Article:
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|B i o g r a p h y|
A rare form of cancer called retinoblastoma left Jeff Healey
blind in both eyes by the age of 1. But a mere two years later the
Ontario native had his first guitar and immediately began emulating his
blues heroes, such as John Lee Hooker, Muddy Waters and Eric Clapton.
At 14 he was admitted to Etobicoke Collegiate and soon after began
playing in local jazz & blues coffee houses. He met drummer Tom Stephen and bassist Joe Rockman
one night in 1986 while at an open jam-session. Doubling as the band's
business manager, Stephen began sending out demos to every agent and
record producer in the land, but originally got nothing. In '82 they
released "Adrianna" as a single (only release) on their own indie
label, Forte Records - with what would be the title-track to their
debut as the 'b' side. It gained enough exposure to send Healey and
company on the road, more so than they already were. But the big deal
they sought still eluded them. They eventually scored a deal with BMG
in '87. Seeing something fresh on the scene, Arista also picked up the
While still in the Toronto studios working on their debut, an old demo was handed to Jimmy Iovine, who happened to be working on the upcoming ROADHOUSE BLUES movie, starring Patrick Swayze. The band was cast in the film as the bar band 'Double Deuce', as well as supplying the soundtrack. Their first album SEE THE LIGHT was released in 1988, produced by Iovine and Greg Labany. Backed by the title-track, it was widely considered by the critics to be one of the freshest albums on the scene in years. John Hiatt's "Confidence Man", the tender "Angel Eyes" - which peaked at #5 on The Billboard Charts & also co-written by Hiatt, "My Little Girl - and the ZZ Top cover "Blue Jean Blues" all made SEE THE LIGHT an instant hit, eventually selling 2 million copies.
Riding high, ROADHOUSE BLUES opened at the theatres across North
America less than a year later and further showed The Jeff Healey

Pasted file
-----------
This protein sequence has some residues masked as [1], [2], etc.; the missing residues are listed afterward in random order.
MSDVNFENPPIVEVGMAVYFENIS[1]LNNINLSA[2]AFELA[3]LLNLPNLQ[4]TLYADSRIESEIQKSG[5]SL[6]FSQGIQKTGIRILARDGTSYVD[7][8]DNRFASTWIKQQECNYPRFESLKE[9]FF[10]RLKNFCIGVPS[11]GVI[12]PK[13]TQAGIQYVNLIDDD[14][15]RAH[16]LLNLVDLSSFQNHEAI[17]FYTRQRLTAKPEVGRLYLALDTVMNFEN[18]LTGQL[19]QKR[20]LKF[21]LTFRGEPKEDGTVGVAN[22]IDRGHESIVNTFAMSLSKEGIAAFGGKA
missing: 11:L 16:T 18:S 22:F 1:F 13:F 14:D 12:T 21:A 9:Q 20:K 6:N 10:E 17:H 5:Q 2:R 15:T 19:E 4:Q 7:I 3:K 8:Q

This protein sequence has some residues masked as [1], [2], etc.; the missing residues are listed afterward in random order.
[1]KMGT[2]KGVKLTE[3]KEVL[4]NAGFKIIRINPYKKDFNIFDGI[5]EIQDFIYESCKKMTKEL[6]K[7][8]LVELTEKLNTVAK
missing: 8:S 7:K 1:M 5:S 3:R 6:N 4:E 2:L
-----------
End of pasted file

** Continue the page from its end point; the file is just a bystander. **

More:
Band's immense talent. "Blue Jean Blues", the title-track (a Doors
cover) helped prep the audience for their second lp, HELL TO PAY.
Produced by Ed Stasium, again the record was made up of covers of
Healey's influences, as well as songs which were directly spawned by
his love for the blues. Ex-Beatle George Harrison guested on thefirst
single, actually released before the album. "While My Guitar Gently
Weeps" was quickly followed by "I Think I Love You Too Much" - written
and featuring Mark Knopfler. By the time "Full Circle" was issued as
the third single, the album was already another million-seller, thanks
in part to their supporting role on Bonnie Raitt's world tour. Other
cameos on the record included Harrison's Traveling Wilburys-mate Jeff
Lynne of ELO, Paul Shaffer (Blues Brothers Band, SNL & David
Letterman) and Sass Jordan.
1992 saw FEEL THIS hit the stores, produced by Joe Hard, whose
resume included the likes of other blues/rockers Colin James & ZZ
Top. 'Meatier & ballsier' than the first two and capturing the
band's live presence more so - this unfortunately didn't exactly
translate as well in sales. Despite 6 singles over a year and a half,
it 'only' sold 100,000 copies. Gold in Canada, worthy of contract
dismissal in the US. They returned in '95 with COVER TO COVER. 14
tracks strong, it featured their interpretations of classics by The
Yardbirds, Led Zeppelin, Beatles, Jimi Hendrix and others. Three
singles were released, with the remake of Steeler's Wheel's "Stuck In
The Middle With You" cracking the Top 40 in Canada.
Healey then stepped back to work on his own label, Forte Records -
which was home to Amanda Marshall, Lilith and The Phantoms. Arista and
BMG both released 'greatest hits' packages before the end of the
decade. BMG's THE VERY BEST OF JEFF HEALEY in '98 and Arista's THE
MASTER SERIES shortly afterwards. It wasn't until 2000 that any new
material appeared. With the release of GET ME SOME it was
well-established Healey was in control of his own career and destiny -
releasing it on Forte. Again it consisted almost entirely of covers.
Unfortunately it went almost completely unnoticed by the critics and
the fans. Another pair of 'best of' packages were released shortly
thereafter. Jeff Healey has become world-renown for his no-nonsense
approach of fusing rock with his blues influences in a way no one else
has, or probably could. He's worked with a stunning array of musicians
spanning all corners of the musical gamut, including a tribute to The
Dorsey Brothers & one to Benny Goodman, Rube Bloom, Colin Bray and
a dozen or so others - and an all-new album is currently in the works.
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